The United Arab Emirates has widened plans to develop a top-end airborne surveillance fleet, signing one major new deal for airborne early warning and dropping new hints of strong interest in the UK's R1 Sentinel airborne standoff radar (ASTOR) platform.

During the Dubai show, Sweden's Saab announced that the UAE would buy two Saab 340 turboprops equipped with the Erieye radar for SEK1.5 billion ($217 million).

The deal allows the UAE to deploy an airborne radar to handle rescue operations, border security and air-to-air surveillance in combat, but US contractors contend that the UAE will continue to pursue a more advanced platform and system than the Saab 340.

Boeing and Northrop Grumman officials, whohave proposed the 737 Wedgetail and E-2D Advanced Hawkeye, respectively, argue that the Saab 340 is an interim capability. The UAE still plans to buy a more advanced system in a few years after learning how to use an AEW&C platform. The 737 and E-2D -and, possibly, the Saab 2000 -will remain in contention for the final contract.

Both the E-2D and the 737 Wedgetail made appearances on the static line, with the latter overcoming three years of delays to be en route for delivery to the Royal Australian Air Force on 24 November. RAAF officials plan to operate the Wedgetail as a training asset only until glitches with electronic support measures equipment can be resolved.

The show also offered compelling evidence that the air force had actually expanded its plans to field a top-line fleet of surveillance aircraft.

Raytheon's airborne standoff radar (ASTOR) appears to be the beneficiary of the UAE's new strategy. Mike Henchey, Raytheon vice-president for international business development, confirms the company is in contract talks with a Middle East government he is prohibited from naming.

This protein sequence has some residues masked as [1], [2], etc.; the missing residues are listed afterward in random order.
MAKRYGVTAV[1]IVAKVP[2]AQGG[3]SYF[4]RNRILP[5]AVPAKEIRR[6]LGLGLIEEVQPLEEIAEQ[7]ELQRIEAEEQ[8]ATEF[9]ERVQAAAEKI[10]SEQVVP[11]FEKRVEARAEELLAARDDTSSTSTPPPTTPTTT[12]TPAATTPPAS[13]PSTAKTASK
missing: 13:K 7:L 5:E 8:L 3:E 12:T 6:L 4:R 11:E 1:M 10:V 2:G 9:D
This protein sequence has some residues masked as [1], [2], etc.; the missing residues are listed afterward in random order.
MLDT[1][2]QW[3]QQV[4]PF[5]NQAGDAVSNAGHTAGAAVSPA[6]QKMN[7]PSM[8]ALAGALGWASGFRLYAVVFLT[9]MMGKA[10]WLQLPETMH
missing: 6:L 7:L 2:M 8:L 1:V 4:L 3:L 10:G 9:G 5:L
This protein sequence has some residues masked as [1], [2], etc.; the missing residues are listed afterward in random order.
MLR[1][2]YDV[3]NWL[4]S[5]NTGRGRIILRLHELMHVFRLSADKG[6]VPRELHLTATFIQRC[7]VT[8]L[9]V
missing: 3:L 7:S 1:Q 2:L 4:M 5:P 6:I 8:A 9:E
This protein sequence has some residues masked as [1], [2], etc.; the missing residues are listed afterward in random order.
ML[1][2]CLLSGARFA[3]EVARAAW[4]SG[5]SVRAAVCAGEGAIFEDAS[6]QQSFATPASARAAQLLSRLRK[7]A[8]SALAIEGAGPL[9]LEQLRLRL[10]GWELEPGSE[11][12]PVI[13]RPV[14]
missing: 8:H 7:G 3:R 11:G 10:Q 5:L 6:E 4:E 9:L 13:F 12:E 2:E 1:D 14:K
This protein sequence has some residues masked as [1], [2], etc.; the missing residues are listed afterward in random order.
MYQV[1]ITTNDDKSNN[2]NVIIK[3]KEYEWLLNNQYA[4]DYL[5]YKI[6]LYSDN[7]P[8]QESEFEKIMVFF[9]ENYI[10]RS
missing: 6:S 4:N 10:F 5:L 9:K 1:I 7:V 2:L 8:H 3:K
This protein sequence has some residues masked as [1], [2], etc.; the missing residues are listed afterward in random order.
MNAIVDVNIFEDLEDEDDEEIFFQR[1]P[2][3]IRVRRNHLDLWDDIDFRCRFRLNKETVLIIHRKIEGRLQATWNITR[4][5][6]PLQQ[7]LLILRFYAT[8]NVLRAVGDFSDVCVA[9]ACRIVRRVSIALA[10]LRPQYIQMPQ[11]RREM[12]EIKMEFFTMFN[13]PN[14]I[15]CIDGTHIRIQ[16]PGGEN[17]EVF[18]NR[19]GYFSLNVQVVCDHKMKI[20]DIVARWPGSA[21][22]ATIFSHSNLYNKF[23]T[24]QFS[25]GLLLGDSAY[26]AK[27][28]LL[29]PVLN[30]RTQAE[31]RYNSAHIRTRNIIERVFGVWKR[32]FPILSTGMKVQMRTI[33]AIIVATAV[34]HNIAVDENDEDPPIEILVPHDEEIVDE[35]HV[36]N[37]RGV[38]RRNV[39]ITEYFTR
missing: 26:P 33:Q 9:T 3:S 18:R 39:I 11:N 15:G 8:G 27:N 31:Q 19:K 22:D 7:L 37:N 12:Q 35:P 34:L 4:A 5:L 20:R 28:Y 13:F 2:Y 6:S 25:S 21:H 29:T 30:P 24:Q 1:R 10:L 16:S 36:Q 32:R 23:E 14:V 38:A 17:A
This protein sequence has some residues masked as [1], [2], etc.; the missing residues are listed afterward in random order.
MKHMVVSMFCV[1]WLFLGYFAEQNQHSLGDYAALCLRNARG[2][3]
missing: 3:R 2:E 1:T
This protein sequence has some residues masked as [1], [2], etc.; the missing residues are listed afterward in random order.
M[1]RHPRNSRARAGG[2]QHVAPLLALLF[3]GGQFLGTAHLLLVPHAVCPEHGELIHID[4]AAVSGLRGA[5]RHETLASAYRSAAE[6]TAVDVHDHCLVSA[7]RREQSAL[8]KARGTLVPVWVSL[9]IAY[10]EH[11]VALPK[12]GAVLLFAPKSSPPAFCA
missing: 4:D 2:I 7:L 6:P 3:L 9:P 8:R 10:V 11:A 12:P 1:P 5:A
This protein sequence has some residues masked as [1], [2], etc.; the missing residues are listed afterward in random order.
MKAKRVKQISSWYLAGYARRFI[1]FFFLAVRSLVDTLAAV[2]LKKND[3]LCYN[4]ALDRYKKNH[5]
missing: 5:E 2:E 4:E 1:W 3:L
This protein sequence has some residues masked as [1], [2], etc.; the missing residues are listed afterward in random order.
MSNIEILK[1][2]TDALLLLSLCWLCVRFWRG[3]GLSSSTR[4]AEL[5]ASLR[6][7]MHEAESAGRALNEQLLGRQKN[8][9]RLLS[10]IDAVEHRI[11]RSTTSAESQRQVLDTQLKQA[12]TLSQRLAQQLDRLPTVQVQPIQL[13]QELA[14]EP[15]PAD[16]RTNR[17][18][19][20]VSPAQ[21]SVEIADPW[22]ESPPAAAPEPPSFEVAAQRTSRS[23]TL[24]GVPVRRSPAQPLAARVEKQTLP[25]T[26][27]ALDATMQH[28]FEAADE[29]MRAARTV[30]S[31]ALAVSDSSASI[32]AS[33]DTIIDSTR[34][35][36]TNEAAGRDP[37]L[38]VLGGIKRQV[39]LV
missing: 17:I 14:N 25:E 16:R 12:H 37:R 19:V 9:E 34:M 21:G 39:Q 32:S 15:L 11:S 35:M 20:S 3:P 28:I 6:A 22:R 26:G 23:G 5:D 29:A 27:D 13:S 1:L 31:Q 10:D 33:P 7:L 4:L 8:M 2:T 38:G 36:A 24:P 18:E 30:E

However, a senior UAE air force officer, Brig Gen Ibrahim Naser Alalawi, showed a briefing slide displaying the service's military aircraft. This included a picture of an aircraft closely resembling the shape of the Bombardier Global Express XRS, which carries the ASTOR sensor. Finally, John Beaulieu, the navy's business development manager for foreign sales of the Northrop Grumman E-2 and C-2 aircraft, confirmed he was aware the UAE government was negotiating a deal for the ASTOR. Beaulieu also said such a deal should not delay a contract for the AEW&C requirement.

"I don't think it's an either/or [situation]," said Beaulieu. "I don't see one affecting the [acquisition] priority for the other."

Raytheon's Henchey described the ASTOR's appeal in the region as a border surveillance tool. Raytheon has also joined other systems integrators offering a surveillance version of a Beechcraft King Air 350ER for similar missions.

The ASTOR is equipped with a dual-mode synthetic aperture radar and ground moving target indicator.

Source: Flight International